The gentle touch of Brazilian housecleaners

Got a clean house?

Chances are those nicely dusted surfaces have the touch of a Brazilian.

Housecleaning, it seems, is the number one choice of work for Brazilian immigrants. As they balance pay, flexibility, little need for language skills and immense market of houses and apartments producing mess and dirt every week, new and established immigrants are glad to have tapped into this profitable trade.

“Some people are ashamed of this job, but for me, it’s a good one,” said Cleonice Arruda, of Framingham, who has been a devoted cleaner for the last two-and-a- half years. “It’s a very well paid job. You make more per hour than a professional with a tie and briefcase.”

While the numbers seem to vary, cleaners agree that they never make less than $15/hour. For veterans, it’s $20 to $25, sometimes more. An established immigrant, now an American citizen, said she makes about $1,000/week after paying for three helpers and taxes.

As the routine goes, new arrivals find work as helpers of experienced cleaners who, most likely, started with the help of other immigrants. Some jump back into a lighter line of work, say, as clerks for Brazilian stores. But compensation speaks louder and so do close acquaintances.

“All my friends are house cleaners,” said Nilva Patussi, who moved to Metrowest in 1997. “Some say they don’t like to do it, but I do.”

Patussi and her husband owned a clothing store in southern Brazil and lived above it. In those days, she was the buyer for the store and had no time to do housework.

“We hired help and I had a maid do all my cleaning, at the store and at the house, she said.”

The bad economy made business difficult; they had to sell and decided to move this way. “First I had a bad experience as a cleaning helper,” said Patussi. “ But I’ve met very nice people and now I’m happy with my own schedule.”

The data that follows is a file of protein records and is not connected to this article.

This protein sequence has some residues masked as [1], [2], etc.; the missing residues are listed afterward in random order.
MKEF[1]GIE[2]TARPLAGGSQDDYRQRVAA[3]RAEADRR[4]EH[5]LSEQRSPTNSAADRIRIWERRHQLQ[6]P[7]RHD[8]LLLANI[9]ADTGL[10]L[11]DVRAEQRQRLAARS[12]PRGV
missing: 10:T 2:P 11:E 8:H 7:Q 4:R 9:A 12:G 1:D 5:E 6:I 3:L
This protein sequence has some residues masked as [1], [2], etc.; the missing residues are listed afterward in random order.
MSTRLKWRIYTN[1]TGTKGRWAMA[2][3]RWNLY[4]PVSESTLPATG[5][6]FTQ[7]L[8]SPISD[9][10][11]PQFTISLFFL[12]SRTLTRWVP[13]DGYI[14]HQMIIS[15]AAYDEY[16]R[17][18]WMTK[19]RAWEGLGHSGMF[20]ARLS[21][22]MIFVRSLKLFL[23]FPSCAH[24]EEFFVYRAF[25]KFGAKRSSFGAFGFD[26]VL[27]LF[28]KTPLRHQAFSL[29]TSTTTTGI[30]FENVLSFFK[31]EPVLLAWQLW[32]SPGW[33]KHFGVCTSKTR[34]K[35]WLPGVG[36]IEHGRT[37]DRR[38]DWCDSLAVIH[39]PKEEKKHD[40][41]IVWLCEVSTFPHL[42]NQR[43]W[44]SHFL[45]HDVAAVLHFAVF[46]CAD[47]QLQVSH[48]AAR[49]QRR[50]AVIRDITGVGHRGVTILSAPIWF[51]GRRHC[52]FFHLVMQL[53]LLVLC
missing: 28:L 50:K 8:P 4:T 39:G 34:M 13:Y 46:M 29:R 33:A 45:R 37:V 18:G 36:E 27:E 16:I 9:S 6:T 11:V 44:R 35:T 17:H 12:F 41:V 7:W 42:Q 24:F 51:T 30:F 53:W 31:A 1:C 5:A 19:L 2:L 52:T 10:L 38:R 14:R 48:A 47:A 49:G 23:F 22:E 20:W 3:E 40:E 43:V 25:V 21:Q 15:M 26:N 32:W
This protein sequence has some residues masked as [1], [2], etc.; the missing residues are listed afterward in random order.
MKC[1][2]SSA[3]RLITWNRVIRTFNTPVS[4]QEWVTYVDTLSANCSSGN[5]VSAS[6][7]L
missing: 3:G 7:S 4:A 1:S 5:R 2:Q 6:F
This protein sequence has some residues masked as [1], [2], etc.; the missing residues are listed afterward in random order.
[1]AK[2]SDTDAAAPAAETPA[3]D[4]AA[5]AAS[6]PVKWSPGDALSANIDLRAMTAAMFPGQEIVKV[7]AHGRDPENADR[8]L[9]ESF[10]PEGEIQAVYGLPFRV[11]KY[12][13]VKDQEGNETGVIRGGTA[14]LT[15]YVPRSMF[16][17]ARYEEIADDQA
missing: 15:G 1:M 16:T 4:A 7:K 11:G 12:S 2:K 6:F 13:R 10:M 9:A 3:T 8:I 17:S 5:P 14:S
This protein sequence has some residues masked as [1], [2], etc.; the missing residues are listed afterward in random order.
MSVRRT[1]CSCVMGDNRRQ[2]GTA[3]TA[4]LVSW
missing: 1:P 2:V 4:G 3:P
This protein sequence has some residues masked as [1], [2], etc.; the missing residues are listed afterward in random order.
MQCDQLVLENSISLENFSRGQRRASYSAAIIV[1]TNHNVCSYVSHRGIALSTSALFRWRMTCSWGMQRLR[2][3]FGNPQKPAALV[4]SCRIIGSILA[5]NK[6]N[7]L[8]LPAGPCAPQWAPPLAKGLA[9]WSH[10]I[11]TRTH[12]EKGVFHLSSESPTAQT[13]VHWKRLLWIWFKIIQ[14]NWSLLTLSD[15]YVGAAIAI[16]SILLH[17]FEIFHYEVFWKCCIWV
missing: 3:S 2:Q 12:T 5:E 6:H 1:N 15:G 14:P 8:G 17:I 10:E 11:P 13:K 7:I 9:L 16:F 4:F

Often a job for women, housecleaning is also a common choice for men. Many couples have taken to the task together and there are also mother-daughter teams. Many plan it as teamwork to allow for some breaks or vacations without the fear of losing ground. Some are veterans of the trade and happy to be. Others are new but already sold.

“This job has the best pay,” said cleaning helper Marlene Silva, of Framingham. “Stores pay only $7 an hour. In Brazil, I used to be a secretary and sales assistant, but while I worked a lighter job, it didn’t really pay, you can’t think of the future.”

Carmen Queiroz, of Worcester, worked for years as a nurse’s aid in a nursing home in Framingham. She changed into housecleaning because of schedule flexibility, but soon realized there were many more advantages to it.

“At the nursing home, I was always tied up on weekends and holidays,” said Queiroz. “I had been a nurse in Brazil and I was going to go back to school here, but after one meeting at the college, I changed my mind. I realized that I would do it all and still be working when my family was home.”

Queiroz advertised her cleaning in newspapers, then cut down her schedule at the nursing home as she got cleaning jobs. Eventually, she owned her time and much more.

“I have three helpers and about 50 houses in my schedule,” said Queiroz, who has been in the business for the last five years. “I don’t work everyday anymore, only two or three times per week. The girls do most of it but I make calls to help because they don’t speak any English.”

The most common way cleaners get new jobs is by word of mouth.

“I’ve had some very nice people who just tell their friends about me and I have a lot of houses now,” said Patussi.

For many, the relationships go way beyond the work schedule.

“Even though I don’t speak much English, I understand some people I work for and they seem to understand me,” said Arruda. “There’s one who always asks about my life and now we have become friends.”

Queiroz said that among the 50 houses she has, only a couple of people have been nuisances. “Most of the time they are very kind and considerate,” she said.

Raquel Coelho, of Framingham, said she always sings while cleaning houses.

“I’m really happy to do it,” said Coelho. “I love to clean bathrooms, I love to vacuum. The women I work for find me very happy. And I am! I’m so thankful for the work and the nice people who helped me.”

And if you ask Beth Valadares, of Marlboro, her cleaning comes with one extra ingredient not everyone advertises.

“I tell people I clean with love, “ said Valadares. “I know at night they will come home and be all happy because of what I did. I used to be a teacher in Brazil and I don’t find my job now any less important. I really like to do it. I imagine the busy women coming home to their families and finding it all in place and that seems just great. There’s nothing better than arriving at a very clean house!”

Este artigo foi originalmente publicado no Metrowest Daily News, em junho de 2001.


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